The latest figures reveal that there are approximately 40 million people living in modern slavery worldwide. According to the International Labour Organisation, 25 million people are trapped in forced labour while children account for 10 million of the overall total. Interestingly, modern slavery used to be perceived as an issue that existed in third world countries, when numerous investigations proved it’s a worldwide problem.
Modern slavery sometimes called forced labour or human trafficking is where victims are controlled, forced, coerced or deceived and exploited for a profit by another person. Traffickers restrict victims in their movement, unlawfully withhold their wages and/or passport, and/or use threats or violence in order for the victims to perform work. Sometimes victims are forced to work to pay off an excessive amount of debt whilst being paid little to no wages.
What is the UK Modern Slavery Act?
The Modern Slavery Act requires all UK businesses (and those headquartered or registered outside the UK, but who conduct business in the UK) with a turnover of over £36 million to annually publish a statement on their website. This statement is to detail what they are doing to tackle modern slavery in their organisation, including in their supply chain. The first statements will be published in October 2016 to cover the 2015/2016 financial year. Similar legislation already exists in France, Switzerland and the United States.
The purpose of the 4th Modern Slavery &Human Rights in Supply Chain Conference is to equip businesses with actionable insights and a good understanding of how the issues of forced labour and human rights abuse can be eradicated from their supply chain.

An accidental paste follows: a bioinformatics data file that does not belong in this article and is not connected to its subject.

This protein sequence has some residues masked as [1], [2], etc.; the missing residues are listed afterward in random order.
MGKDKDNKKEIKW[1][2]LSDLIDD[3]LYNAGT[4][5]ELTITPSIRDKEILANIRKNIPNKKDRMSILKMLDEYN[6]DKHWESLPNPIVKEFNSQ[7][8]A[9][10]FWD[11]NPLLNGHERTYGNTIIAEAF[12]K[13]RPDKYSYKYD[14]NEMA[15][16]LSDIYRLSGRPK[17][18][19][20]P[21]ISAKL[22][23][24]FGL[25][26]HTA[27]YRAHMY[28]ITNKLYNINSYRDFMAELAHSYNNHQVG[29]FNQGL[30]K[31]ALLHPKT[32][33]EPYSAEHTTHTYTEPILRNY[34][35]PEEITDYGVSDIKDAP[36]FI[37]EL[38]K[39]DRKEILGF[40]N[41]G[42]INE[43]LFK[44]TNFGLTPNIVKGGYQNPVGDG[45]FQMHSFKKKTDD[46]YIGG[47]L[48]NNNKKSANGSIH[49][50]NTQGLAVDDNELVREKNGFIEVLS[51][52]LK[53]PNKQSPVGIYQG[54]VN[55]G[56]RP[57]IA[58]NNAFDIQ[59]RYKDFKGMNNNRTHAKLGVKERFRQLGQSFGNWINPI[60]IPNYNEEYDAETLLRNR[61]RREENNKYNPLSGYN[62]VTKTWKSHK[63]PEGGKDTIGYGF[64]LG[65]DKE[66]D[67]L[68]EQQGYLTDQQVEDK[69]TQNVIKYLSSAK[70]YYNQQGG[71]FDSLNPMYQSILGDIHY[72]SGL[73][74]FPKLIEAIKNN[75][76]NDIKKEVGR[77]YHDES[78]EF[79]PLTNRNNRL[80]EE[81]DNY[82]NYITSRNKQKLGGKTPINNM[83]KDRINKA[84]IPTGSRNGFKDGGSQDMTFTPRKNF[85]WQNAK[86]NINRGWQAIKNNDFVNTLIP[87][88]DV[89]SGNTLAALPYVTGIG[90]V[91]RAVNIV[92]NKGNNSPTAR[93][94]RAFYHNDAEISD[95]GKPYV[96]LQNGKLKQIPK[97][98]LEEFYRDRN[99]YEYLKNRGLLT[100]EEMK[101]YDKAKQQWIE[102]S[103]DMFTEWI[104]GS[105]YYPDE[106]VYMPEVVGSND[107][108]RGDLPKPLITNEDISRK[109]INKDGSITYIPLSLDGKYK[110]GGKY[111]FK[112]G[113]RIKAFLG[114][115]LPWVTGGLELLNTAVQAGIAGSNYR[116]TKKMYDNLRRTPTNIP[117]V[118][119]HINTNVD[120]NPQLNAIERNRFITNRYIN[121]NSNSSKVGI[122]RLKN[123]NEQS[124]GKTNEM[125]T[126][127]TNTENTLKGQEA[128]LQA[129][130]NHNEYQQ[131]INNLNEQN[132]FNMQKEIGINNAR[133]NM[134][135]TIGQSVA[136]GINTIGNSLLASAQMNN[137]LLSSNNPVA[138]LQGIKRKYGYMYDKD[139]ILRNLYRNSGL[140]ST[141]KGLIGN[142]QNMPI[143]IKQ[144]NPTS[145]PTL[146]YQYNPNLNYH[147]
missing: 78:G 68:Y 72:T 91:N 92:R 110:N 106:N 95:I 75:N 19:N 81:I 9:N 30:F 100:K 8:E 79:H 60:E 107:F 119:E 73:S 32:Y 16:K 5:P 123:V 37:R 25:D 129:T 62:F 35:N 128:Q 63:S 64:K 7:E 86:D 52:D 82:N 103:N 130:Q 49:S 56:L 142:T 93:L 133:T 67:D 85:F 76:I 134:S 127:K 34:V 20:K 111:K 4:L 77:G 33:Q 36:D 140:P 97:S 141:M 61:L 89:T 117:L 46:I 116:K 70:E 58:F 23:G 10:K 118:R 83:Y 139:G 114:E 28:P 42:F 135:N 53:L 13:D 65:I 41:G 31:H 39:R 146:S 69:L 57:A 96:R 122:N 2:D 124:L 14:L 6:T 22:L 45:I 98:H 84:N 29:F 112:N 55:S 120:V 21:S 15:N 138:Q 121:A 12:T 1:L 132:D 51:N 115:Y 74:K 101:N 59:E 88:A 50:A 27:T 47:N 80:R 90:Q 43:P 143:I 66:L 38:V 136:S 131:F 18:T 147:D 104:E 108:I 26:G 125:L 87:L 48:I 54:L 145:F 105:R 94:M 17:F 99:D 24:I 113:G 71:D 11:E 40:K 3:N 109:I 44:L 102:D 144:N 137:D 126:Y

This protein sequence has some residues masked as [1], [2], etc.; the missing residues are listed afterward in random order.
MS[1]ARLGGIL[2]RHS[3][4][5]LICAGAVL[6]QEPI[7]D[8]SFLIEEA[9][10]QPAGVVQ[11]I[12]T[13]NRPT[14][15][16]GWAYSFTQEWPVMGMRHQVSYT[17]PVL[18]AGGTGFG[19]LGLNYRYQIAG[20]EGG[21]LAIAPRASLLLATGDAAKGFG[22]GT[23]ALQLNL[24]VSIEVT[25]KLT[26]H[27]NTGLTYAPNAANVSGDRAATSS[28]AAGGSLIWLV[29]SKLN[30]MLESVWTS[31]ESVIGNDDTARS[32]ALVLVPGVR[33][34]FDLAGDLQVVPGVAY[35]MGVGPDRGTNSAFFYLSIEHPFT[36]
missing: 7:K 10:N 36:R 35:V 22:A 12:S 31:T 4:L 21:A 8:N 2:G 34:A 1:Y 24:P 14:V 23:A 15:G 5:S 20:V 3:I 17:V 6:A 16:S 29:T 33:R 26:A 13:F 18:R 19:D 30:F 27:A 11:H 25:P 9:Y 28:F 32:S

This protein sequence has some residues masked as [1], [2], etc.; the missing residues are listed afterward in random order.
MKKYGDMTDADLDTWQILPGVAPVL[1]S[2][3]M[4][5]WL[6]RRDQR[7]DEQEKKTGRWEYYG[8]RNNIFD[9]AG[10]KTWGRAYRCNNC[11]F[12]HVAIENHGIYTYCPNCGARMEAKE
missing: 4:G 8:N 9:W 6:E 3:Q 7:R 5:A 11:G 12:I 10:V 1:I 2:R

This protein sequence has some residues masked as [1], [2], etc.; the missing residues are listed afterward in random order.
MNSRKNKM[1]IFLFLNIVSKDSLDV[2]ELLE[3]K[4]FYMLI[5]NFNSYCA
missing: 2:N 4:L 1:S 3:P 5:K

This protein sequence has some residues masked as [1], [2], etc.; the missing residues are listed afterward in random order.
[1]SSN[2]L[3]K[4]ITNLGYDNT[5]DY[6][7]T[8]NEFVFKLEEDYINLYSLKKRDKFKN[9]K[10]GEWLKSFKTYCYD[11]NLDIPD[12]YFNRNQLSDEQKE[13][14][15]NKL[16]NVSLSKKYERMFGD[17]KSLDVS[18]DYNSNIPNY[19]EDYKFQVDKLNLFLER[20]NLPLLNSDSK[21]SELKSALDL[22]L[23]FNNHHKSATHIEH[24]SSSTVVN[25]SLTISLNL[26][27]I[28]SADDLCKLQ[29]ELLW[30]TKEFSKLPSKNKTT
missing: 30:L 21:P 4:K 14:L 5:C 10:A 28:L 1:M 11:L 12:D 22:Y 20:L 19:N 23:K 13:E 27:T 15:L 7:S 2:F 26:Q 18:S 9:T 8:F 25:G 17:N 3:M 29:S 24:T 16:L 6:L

The Conference will provide a sufficiently distinctive, collaborative and solution-packed two-day agenda. You are guaranteed focussed corporate learning at its best through practical case studies, interactive roundtable discussions and open Q&As.
Led by the world’s top brands, you will hear from senior supply chain, compliance, and sustainability practitioners alongside leading policymakers, including;
- Norton Rose Fulbright, Partner, Milana Chamberlain
- UK Parliament House of Commons, Co-chair of APPG Human Trafficking and Modern Slavery, Vernon Coaker
- Rentokil Initial, Chief Procurement & Supply Chain Officer, Brian Webb
- Nordea, Chief Sustainability Strategist, Ase Bergstedt
- InterContinental Hotels Group, Head of Governance, Process & Planning, Laura Simmonds
- Electricity North West, Head of Risk, Control & Assurance, Richard Bean
- Balfour Beatty, Head of Sustainable Procurement, Aaron Reid
- Marshalls, Group Marketing & Sustainability Director, Chris Harrop
- Pennon Group, Head of Legal Compliance, Alison Ramsey
- Caterers Choice, Operations & Technical Services Director, Dawn Welham